Study shows “ultra-processed” foods are linked to much higher rates of IBD
(NaturalHealth365). Over 3 million Americans have been diagnosed with inflammatory bowel disease (IBD), a potentially debilitating gastrointestinal condition that includes Crohn’s disease and ulcerative colitis. More prevalent in developed nations, IBD is becoming more common in countries where it was previously rare, and scientists think they know why.
The increase in IBD parallels the growing adoption of the Western diet (also known as the Standard American Diet, or SAD). The SAD – which relies heavily on processed foods – is high in calories, trans fats, saturated fats, added sugars, and salt while low in fiber and essential vitamins and minerals. Yet, little research examining the link between SAD and IBD existed – until now. An extensive international study newly published in BMJ examines the effect of “ultra-processed” foods on rates of IBD – with alarming implications. Let’s take a closer look at the revealing research.
Large amounts of ultra-processed foods may cause IBD risk to skyrocket
To conduct the study, an international team of researchers gathered detailed information from over 116,000 adults in 21 different countries (including Bangladesh, Sweden, Turkey, Brazil, and the United States) for 13 years. First, participants were questioned about their daily diets, including their consumption of “ultra-processed” foods – such as heavily processed, packaged baked goods, sugar-laden cereals, carbonated sugary drinks and reconstituted meat and fish products. They were then followed for nine years, with new diagnoses of IBD being recorded.
To say that the study supported a link between “ultra-processed” foods and higher levels of IBD is an understatement. The team found that participants who consumed five or more servings a day of ultra-processed foods had a stunning 82 percent greater risk of being affected by IBD than those who ate less than one serving a day! For those who consumed one to four servings of ultra-processed food a day, the increased risk was 67 percent. While the study did not show that the foods caused IBD, it certainly suggested a powerful association. In any case, the researchers called for more studies to identify and explore contributory factors among processed foods that might be responsible for the increased risk.
Ingredients in ultra-processed foods disturb the balance of the all-important gut microbiome
The researchers commented that IBD is believed to stem from dysbiosis (imbalances in the microbiome, or community of gut bacteria) in susceptible people. Studies have shown that the bacterial balance of the microbiome can be changed through diet, and this can, in turn, alter the intestinal immune response in the digestive tract, leading to inflammation. While it is too early to say for sure, scientists suspect certain additives – such as added sugars, stabilizers, preservatives, and artificial flavors – of being the culprits.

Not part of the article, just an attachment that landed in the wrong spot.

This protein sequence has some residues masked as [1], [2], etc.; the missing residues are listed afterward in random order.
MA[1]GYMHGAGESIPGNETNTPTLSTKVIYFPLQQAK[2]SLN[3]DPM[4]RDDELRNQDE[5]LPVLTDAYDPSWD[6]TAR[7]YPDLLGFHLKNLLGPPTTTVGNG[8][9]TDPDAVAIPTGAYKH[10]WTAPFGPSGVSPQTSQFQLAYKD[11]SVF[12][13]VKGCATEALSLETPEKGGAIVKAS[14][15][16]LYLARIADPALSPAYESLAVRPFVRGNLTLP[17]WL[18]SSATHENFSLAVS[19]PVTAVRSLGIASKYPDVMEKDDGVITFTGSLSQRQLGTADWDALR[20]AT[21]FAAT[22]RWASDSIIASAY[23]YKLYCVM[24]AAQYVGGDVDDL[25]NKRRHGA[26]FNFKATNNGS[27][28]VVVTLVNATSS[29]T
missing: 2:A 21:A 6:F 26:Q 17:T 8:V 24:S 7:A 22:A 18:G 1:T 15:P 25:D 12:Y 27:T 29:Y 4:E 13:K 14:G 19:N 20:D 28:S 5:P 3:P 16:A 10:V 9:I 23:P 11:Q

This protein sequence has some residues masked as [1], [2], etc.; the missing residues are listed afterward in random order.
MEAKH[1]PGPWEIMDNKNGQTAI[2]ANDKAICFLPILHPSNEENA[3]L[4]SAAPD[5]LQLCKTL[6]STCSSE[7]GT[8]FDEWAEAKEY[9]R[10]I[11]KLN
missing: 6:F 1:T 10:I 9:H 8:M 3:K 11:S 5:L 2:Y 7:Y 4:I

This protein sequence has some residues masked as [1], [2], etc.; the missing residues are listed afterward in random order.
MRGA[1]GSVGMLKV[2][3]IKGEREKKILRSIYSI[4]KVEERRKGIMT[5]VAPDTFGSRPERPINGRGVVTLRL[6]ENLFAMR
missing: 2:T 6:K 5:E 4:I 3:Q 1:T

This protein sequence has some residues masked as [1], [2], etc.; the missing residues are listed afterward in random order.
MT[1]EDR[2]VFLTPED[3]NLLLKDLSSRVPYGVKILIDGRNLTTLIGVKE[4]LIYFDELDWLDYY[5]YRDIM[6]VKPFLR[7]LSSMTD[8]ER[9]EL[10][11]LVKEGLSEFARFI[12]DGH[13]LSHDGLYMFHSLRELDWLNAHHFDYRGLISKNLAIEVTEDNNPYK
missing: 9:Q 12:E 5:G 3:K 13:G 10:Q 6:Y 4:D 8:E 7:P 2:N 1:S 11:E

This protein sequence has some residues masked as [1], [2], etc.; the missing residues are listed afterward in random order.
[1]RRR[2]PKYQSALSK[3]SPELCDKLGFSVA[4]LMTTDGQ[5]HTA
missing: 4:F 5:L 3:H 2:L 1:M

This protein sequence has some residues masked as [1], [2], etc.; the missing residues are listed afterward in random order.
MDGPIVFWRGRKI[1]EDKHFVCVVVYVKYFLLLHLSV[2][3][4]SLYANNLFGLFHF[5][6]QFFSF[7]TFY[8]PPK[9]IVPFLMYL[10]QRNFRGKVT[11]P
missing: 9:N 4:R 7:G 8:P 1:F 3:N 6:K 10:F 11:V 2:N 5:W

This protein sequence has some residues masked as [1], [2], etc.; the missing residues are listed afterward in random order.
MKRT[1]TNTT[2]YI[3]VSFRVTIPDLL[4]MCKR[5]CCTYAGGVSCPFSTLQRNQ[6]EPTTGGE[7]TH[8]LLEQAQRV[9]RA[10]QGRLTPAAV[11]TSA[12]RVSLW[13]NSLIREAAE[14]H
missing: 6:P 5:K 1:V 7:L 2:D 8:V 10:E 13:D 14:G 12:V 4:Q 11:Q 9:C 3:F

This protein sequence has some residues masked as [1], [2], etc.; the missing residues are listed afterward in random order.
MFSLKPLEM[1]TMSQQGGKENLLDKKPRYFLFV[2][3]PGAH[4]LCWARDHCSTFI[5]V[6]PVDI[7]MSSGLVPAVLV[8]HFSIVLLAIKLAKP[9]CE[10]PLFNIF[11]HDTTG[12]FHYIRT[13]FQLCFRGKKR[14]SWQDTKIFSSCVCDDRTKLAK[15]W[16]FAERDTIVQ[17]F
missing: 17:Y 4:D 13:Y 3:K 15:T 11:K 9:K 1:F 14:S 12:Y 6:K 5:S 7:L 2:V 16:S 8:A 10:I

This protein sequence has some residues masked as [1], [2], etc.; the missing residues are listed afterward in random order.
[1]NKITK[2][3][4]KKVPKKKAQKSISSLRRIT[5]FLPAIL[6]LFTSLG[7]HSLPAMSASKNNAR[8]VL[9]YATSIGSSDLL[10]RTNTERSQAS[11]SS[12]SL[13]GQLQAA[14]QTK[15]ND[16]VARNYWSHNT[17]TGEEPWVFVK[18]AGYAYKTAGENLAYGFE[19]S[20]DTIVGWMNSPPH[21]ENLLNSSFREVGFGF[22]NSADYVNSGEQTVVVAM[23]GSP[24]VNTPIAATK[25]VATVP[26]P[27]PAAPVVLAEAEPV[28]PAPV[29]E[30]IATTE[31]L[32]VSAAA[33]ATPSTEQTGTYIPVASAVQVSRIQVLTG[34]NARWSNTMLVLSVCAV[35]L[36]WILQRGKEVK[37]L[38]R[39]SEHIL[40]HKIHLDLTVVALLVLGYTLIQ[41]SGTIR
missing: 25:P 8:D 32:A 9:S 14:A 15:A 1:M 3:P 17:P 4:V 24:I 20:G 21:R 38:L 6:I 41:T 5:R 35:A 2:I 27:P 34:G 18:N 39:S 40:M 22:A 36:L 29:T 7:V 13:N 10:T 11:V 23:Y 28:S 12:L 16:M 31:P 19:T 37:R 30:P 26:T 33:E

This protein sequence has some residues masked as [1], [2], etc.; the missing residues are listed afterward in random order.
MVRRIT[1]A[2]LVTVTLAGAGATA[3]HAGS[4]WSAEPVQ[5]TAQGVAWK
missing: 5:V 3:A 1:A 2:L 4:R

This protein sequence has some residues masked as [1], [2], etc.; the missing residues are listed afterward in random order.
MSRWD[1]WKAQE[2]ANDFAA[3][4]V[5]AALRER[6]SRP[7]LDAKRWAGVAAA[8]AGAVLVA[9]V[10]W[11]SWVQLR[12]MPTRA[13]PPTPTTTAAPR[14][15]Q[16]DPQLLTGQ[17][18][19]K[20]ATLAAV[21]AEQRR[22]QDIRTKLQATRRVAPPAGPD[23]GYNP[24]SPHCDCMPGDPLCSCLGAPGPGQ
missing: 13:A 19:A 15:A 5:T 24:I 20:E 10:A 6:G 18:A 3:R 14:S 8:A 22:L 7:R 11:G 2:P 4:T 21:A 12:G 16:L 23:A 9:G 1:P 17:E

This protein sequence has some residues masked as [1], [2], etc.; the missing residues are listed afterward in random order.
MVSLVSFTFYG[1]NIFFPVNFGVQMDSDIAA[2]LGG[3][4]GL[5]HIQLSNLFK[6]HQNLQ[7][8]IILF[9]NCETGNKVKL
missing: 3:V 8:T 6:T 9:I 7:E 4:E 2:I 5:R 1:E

For example, an emulsifier known as carboxymethylcellulose has been shown to increase the ability of bacteria to adhere to the epithelial lining of the intestines. Other suspects are refined sugars and potentially inflammatory omega-6 acids in processed foods.
Best foods to eat to help with IBD
Some foods appeared to be “off the hook” when it comes to a connection with IBD. For example, consumption of unprocessed white meat, unprocessed red meat, dairy products, starch, fruits, vegetables, and legumes was not associated with an increased risk in the study. In fact, high consumption of fruits and vegetables has been linked in studies with a decreased risk of a form of IBD known as ulcerative colitis.
For people undergoing episodes and “flares” of IBD, experts recommend well-cooked vegetables such as green beans, carrots, mashed potatoes, steamed asparagus tips, and pureed squash. Some also advise peeled apples, ripe bananas, melon, and canned fruit to calm a troubled gastrointestinal tract. (While natural health experts ordinarily endorse eating the antioxidant- and fiber-rich peels of apples and the skins of potatoes, a flare-up calls for temporarily lowering fiber intake).
Well-cooked, tender, unprocessed meats, scrambled eggs, and tofu are also on the “OK” list. In addition, it’s important to get adequate amounts of vitamin D, calcium, and probiotic and prebiotic foods. So, naturally, you will want to “put the kibosh” on all ultra-processed foods. And, for maximum benefit, opt for organic foods whenever possible.
Here are some tips to support your gut health naturally
Other natural interventions exist for IBD. The American College of Gastroenterology recommends a low-FODMAP diet – a short-term intervention that involves the restriction of fermentable carbohydrates. If you have IBD, your integrative physician may recommend this strategy. In addition, stress management techniques such as acupuncture, mindfulness meditation, breathing exercises, and yoga have been shown to benefit IBD.
Not only is IBD a frustrating, painful, and potentially serious disease, but it appears to be linked to other chronic conditions. The Centers for Disease Control and Prevention (CDC) reports that people with IBD are more likely to suffer from heart disease, cancer, arthritis, and ulcers. Therefore, banishing ultra-processed foods from your diet is a practical, common-sense step you can take to optimize your health and steer clear of troublesome IBD.
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